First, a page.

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The Cardinal Sin of Film Criticism

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I'll need examples to illustrate my point, so I'll use two somewhat recent reviews by Anthony Lane: this review of Inside Man (The New Yorker, 20 March 2006) and this review of American Dreamz (The New Yorker, 17 April 2006). He's a critic of great stature so I'm sure that neither his feelings nor his reputation will be hurt by anything I say here, and should it come to fisticuffs I'm pretty confident that I can take him.

Anyway, in both of these reviews Mr. Lane makes statements based on incorrect details from the film under consideration. About Inside Man he says:

The screenplay, a first-time effort by Russell Gewirtz, displays a double gift: it is clever enough to clutch our attention, but also dumb enough, with large logical holes punched through it at regular intervals, to make the audience feel equally clever for having spotted the mistakes. These include: (1) Voice recognition. Russell may be clad in shades and a white balaclava, but he converses with Frazier in person, and, given that Clive Owen’s American accent keeps slipping like an old sock, it should not be hard to pick him out of a lineup.

And about American Dreamz he says:

Among the other contenders are an Orthodox cantor turned rapper, of whom we see not nearly enough, and a sweet, stumblebum Arab (the film is too chicken to specify his country of origin) by the name of Omer (Sam Golzari), who just happens to have been trained, somewhat reluctantly, as a terrorist.

I've noted these errors before, and corrected them: Dalton Russell never ends up in a police lineup (he's still hidden in the bank when Frazier is interviewing the hostages), and we are told that Omer is from Baghdad (which, granted, isn't his country of origin, but come now). But it isn't the errors per se that bother me.

Film critics see a lot of films, and errors are unavoidable. Plot details are virtually impossible to fact-check (if it's an advance screening no one has seen the film yet!) and there's nothing wrong with garbling a name or distorting some specifics of the story. Roger Ebert, for one, is prone to small mistakes of this sort, but his criticism is rarely any the worse for it.

What I object to are the significant critical judgments Lane issues based on these errors. His claim that Inside Man is "dumb […] with large logical holes punched through it at regular intervals" is invalidated by the faulty evidence that he supplies to support it. Likewise his claim that American Dreamz is "cowardly."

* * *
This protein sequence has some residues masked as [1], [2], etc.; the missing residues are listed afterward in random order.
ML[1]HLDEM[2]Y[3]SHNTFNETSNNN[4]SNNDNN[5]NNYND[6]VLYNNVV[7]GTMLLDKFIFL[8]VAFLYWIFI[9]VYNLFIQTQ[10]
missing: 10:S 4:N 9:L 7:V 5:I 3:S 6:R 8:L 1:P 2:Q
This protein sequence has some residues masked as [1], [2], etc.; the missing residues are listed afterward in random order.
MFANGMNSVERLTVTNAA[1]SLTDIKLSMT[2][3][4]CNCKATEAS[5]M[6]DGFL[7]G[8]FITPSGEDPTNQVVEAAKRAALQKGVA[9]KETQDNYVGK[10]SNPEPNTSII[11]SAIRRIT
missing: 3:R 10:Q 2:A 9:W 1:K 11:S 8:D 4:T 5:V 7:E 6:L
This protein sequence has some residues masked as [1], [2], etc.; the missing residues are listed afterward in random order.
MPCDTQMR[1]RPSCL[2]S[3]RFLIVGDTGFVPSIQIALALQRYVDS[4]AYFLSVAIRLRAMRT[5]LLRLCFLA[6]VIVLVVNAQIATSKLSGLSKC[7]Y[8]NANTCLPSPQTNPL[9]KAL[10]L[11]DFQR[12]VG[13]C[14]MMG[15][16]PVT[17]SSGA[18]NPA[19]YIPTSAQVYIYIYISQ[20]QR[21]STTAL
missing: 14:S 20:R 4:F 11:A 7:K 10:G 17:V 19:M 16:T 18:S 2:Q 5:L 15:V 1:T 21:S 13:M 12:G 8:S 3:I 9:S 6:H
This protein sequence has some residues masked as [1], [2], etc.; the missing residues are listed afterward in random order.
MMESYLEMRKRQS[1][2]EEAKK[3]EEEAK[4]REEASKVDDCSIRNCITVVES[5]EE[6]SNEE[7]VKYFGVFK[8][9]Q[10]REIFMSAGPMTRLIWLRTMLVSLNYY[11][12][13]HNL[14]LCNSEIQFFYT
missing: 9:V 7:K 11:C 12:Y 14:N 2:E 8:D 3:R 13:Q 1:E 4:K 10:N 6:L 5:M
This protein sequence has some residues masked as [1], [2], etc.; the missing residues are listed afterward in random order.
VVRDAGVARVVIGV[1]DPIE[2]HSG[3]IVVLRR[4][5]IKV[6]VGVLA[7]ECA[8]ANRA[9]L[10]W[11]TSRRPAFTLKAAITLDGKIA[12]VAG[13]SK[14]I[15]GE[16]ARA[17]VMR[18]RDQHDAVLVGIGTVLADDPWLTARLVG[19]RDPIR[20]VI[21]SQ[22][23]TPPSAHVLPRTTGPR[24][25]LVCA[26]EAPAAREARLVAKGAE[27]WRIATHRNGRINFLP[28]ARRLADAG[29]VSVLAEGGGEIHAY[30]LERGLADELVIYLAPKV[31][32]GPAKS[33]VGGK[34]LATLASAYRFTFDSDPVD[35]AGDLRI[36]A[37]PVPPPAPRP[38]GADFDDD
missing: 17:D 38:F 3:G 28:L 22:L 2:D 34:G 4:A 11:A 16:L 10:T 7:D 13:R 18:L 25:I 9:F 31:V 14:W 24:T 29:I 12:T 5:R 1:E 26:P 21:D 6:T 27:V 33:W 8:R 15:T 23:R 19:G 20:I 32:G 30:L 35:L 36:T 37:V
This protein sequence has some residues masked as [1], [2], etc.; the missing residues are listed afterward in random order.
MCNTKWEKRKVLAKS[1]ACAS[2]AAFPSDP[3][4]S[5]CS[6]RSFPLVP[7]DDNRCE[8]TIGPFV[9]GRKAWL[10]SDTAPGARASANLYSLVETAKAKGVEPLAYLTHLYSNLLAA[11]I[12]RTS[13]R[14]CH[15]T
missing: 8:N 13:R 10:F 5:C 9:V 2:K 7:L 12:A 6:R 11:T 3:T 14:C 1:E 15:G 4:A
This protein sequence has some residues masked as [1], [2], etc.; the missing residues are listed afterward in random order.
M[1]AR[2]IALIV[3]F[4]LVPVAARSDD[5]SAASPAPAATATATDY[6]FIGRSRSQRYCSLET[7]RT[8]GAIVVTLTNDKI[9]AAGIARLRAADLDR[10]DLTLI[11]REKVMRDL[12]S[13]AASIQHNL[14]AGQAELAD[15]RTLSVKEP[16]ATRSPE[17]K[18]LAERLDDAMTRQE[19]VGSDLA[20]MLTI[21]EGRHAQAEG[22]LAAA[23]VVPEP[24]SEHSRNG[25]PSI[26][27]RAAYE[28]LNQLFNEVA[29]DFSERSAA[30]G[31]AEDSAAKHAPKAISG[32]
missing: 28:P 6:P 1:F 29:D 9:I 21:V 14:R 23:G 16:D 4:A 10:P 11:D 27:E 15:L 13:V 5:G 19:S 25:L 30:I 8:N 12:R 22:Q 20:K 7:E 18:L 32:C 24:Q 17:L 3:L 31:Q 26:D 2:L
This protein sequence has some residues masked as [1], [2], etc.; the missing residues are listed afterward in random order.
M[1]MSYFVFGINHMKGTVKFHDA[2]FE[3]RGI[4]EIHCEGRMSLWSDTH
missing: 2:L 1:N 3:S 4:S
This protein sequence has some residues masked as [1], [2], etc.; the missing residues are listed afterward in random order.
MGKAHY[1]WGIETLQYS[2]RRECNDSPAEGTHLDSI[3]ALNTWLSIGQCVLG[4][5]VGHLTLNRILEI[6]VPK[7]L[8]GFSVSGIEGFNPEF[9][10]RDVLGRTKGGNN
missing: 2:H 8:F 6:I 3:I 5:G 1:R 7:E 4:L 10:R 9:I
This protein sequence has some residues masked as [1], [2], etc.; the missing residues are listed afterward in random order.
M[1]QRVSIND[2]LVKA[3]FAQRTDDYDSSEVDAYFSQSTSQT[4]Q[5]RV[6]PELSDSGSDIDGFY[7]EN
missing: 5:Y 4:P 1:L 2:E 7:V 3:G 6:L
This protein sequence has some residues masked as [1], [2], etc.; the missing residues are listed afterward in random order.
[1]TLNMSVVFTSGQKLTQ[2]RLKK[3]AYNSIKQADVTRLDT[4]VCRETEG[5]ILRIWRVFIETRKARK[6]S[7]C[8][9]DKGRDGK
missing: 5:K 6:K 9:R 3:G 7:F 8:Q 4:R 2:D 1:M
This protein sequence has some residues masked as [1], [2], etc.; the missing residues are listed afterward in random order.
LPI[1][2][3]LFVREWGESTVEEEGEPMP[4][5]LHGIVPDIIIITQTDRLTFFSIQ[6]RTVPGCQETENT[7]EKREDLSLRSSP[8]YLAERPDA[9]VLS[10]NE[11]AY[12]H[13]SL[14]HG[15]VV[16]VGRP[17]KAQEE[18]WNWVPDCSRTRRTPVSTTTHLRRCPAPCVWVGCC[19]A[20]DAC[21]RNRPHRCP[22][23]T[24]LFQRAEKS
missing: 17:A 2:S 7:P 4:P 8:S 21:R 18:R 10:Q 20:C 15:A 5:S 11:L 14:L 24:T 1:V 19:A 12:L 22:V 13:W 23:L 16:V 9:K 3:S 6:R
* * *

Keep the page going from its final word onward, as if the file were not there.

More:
And this, I propose, is the cardinal sin of film criticism. To put it in the form of a commandment: Thou shalt not make specific critiques based on erroneous information about the film in question.

First, if there's really a problem with the film significant enough to warrant mention in a review, it's probably unnecessary to use an example that's less than 100% certain. If, for instance, Inside Man has logical holes punched through it at "regular intervals," than Mr. Lane could have chosen an example that he could verify.

If there's any doubt about the veracity of the complaint it should be left out of the review. If the makers of American Dreamz are genuinely cowardly, afraid of hurting their box office, or of invoking the wrath of the Bush administration by mentioning the Iraq war in a less than flattering context (a fairly serious charge), then examples should abound of this cowardice. But if not, if this is simply one isolated "cowardly" act, does it really merit a mention at all?

It is easy, perhaps necessary, for a film critic to forget that every film is a human endeavor, one that represents a substantial investment of time and money for all involved (and there are invariably many involved). Critics traffic in opinions, and they are not beholden to anyone in this regard. But we do owe it to the filmmakers, to our readers, and to ourselves to make sure that our review is reconcilable with the film we're reviewing.

Because film is such a human endeavor it engenders strong emotions. Negative comments about a film often invoke hurt or angry responses, there's nothing to be done for this. As long as the critic is true to him- or herself and true to the film, this isn't even undesirable. Disagreement can lead to discussion, which is beneficial for all of the parties involved.

But when we make criticisms based on incorrect information we do a great disservice to ourselves and our readers. We inflame passions, hurt feelings for no productive reason. We put ourselves in a rhetorically indefensible position, and we undermine our credibility.

It is, in short, a bad move. The one bad move to be avoided at all costs. The cardinal sin of film criticism.

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About A. Horbal

  • Good article, dude. But does anyone actually hold Anthony Lane in high esteem? I always thought he was more a punchline than a critic.

  • This is one school of thought!

  • I guess he must impress people – after all, the New Yorker obviously likes him… 🙂

  • Whew! Glad to know that I haven’t made any mistakes like that.

    Hey…wait a minute…oh bugger!

  • Lane is one of a handful of film critics whose reviews are worth reading (rather than scanning) all the way through.

  • Baronius

    Giving away the story is a much more serious sin. Reviewers do it all the time, albeit sometimes in subtle ways.

    “a lighthearted ending that seemed too simple” (it’s going to end the way you think it will halfway through)
    “makes you think about the way film tells stories” (contains a deceptive dream sequence)
    “characters appear and wander off at random” (the killer is someone we don’t meet until the end)
    “far too reminiscent of X” (same plot as X)
    “a tired sequel” (same plot as the original)